Economy

Plans for border city, trade centre mark latest Kazakh-Uzbek co-operation

By Aydar Ashimov

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Construction of a housing complex in Tashkent is under way on March 7. Uzbekistan is implementing a programme for the development of several satellite cities between 2020 and 2025. [Aydar Ashimov]

NUR-SULTAN -- Uzbekistan is building a new border city with an industrial zone in Tashkent Province, while Uzbek and Kazakh officials work together on a joint trade centre that will straddle their countries.

The moves reflect the progress in the relationship of Central Asia's two most populous countries since reformist Uzbek President Shavkat Mirziyoyev took office in 2016. Their co-operation has extended to trade, security and other matters.

About 150,000 people are expected to live in the future Uzbek border city. The city's industrial zone will host businesses that provide at least 60,000 jobs, according to the Uzbek presidential press office.

The city and industrial zone will be situated on 493 hectares near the Kazakh border.

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Uzbek President Shavkat Mirziyoyev (centre) visits a construction site for a housing complex in Yashnabad District, Tashkent, on August 29. [Uzbek presidential press officeTwitter]

The Uzbek ministries of Economy and Finance, as well as the Tashkent city administration, will soon work out the budget for the upcoming construction and create a projection of the socio-economic development of the city, according to a draft of the resolution.

The new city will have gardens, pedestrian zones and bicycle paths, as well as shopping centres that will create 5,000 jobs, Gazeta.uz reported.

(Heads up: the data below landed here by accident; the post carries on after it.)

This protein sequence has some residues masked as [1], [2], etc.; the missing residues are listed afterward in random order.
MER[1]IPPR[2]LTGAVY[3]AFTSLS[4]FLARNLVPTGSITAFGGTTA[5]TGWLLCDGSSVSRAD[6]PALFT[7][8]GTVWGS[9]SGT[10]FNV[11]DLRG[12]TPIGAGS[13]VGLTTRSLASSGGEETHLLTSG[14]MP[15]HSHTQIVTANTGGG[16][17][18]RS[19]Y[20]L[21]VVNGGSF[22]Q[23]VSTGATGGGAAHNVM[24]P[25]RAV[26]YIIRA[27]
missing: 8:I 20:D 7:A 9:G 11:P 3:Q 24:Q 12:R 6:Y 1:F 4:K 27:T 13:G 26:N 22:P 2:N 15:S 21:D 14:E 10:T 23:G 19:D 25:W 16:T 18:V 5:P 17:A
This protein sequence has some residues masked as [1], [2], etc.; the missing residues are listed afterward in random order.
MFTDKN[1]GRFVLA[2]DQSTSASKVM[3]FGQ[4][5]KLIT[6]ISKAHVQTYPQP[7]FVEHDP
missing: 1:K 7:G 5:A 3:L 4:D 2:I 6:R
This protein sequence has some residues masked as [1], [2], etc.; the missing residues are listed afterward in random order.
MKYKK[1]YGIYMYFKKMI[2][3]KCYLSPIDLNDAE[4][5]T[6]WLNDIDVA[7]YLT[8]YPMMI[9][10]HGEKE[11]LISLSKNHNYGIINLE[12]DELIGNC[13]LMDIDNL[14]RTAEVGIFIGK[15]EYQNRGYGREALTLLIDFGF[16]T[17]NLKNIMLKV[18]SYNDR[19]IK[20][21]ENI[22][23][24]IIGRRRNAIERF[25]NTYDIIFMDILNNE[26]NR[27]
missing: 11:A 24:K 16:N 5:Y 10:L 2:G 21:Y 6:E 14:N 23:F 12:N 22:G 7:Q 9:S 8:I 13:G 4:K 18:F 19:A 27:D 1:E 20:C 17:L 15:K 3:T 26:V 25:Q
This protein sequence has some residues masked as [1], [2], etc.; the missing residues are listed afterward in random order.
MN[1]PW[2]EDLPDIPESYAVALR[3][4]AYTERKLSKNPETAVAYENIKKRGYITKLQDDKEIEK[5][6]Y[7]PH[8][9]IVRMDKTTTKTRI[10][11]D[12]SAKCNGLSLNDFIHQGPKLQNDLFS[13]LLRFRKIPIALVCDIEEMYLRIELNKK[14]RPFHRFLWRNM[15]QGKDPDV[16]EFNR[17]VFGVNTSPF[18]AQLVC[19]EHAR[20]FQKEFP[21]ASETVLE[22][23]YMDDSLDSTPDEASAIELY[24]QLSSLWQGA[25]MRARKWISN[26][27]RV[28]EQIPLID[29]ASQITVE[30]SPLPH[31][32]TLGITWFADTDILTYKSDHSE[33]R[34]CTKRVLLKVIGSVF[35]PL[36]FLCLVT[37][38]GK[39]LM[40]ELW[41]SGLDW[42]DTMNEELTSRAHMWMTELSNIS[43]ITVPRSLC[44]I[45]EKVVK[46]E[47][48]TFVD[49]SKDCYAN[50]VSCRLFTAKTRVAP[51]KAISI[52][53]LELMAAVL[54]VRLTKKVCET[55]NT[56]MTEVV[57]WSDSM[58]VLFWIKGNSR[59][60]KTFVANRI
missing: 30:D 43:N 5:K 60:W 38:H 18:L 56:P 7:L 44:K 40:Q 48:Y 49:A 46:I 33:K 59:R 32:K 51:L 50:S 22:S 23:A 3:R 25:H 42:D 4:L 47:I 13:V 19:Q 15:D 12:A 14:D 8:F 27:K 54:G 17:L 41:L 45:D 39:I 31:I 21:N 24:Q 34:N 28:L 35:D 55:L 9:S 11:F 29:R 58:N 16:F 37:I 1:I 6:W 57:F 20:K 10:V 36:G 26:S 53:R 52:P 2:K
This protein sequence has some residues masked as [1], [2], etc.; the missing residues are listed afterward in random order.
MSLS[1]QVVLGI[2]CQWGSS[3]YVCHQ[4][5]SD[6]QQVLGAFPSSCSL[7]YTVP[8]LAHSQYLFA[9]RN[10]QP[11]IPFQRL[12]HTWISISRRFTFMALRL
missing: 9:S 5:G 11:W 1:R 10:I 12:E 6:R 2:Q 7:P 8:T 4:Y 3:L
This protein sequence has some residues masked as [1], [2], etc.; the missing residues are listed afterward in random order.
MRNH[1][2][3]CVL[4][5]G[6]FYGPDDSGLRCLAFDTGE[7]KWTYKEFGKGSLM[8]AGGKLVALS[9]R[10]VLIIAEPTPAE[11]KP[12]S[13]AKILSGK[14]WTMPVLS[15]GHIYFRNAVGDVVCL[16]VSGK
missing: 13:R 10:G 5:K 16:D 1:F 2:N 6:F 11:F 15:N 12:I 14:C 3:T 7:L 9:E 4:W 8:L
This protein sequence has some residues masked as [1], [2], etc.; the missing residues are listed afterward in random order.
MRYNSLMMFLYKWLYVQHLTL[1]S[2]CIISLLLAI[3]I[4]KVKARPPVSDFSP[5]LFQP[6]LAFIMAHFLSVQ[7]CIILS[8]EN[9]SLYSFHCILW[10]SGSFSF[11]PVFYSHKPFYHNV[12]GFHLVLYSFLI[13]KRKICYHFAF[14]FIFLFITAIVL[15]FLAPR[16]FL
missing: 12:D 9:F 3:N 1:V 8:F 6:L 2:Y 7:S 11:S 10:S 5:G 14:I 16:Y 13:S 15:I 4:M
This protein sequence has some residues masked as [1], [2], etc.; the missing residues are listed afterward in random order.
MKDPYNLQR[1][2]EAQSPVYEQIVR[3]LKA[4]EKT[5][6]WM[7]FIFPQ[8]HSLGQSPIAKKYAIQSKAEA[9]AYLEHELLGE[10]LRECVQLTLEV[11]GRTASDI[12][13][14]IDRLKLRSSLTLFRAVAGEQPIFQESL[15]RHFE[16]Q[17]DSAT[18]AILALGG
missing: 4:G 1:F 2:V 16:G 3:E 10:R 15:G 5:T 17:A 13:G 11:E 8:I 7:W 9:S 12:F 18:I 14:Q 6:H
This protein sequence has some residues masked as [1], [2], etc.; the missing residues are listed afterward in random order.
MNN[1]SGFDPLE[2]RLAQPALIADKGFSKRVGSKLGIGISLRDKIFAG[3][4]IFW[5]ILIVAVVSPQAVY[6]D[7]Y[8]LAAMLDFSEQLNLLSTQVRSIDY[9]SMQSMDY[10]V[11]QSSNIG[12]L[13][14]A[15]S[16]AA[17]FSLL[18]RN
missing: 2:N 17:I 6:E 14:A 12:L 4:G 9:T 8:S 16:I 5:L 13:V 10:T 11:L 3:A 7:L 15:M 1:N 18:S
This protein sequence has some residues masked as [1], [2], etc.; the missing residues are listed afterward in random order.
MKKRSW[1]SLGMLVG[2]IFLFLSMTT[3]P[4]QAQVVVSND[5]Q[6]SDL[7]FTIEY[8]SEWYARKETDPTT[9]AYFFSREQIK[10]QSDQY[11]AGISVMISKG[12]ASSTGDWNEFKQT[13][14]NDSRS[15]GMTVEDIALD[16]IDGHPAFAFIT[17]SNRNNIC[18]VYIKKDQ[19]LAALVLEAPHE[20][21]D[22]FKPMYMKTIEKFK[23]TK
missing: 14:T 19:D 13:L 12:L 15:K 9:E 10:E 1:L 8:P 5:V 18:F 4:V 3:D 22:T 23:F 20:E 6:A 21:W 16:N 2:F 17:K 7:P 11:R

Uzbekistan is implementing a programme for the development of a number of satellite cities between 2020 and 2025.

Under the programme, officials will designate 10 large settlements near cities as satellite cities and develop their infrastructure.

Prospects for co-operation

At the same time, construction is set to start on the International Centre for Trade and Economic Co-operation, which will be situated in both Kazakhstan and Uzbekistan, according to economist Musabek Utepov of Nur-Sultan.

"The centre will be built near the Jibek Joly and Gisht Kuprik checkpoints... Now they [the two governments] are searching for investors and developing the technical documentation for the upcoming construction," he said.

Discussions are under way on potentially designating this territory as a free economic zone with tax and customs breaks for investors, he said.

"The creation of [the Uzbek] satellite city and industrial zone near Tashkent, as well as the work carried out by the future International Centre, may have a synergistic effect on the development of Kazakh-Uzbek trade and economic relations," Utepov said.

Trade between Kazakhstan and Uzbekistan amounted to $2.5 billion in 2018 and $2.8 billion in 2019. That figure is expected to reach $5 billion per year soon.

Officials from the two countries inked several economic and military agreements in April 2019 during Kazakh President Kassym-Jomart Tokayev's visit to Uzbekistan.

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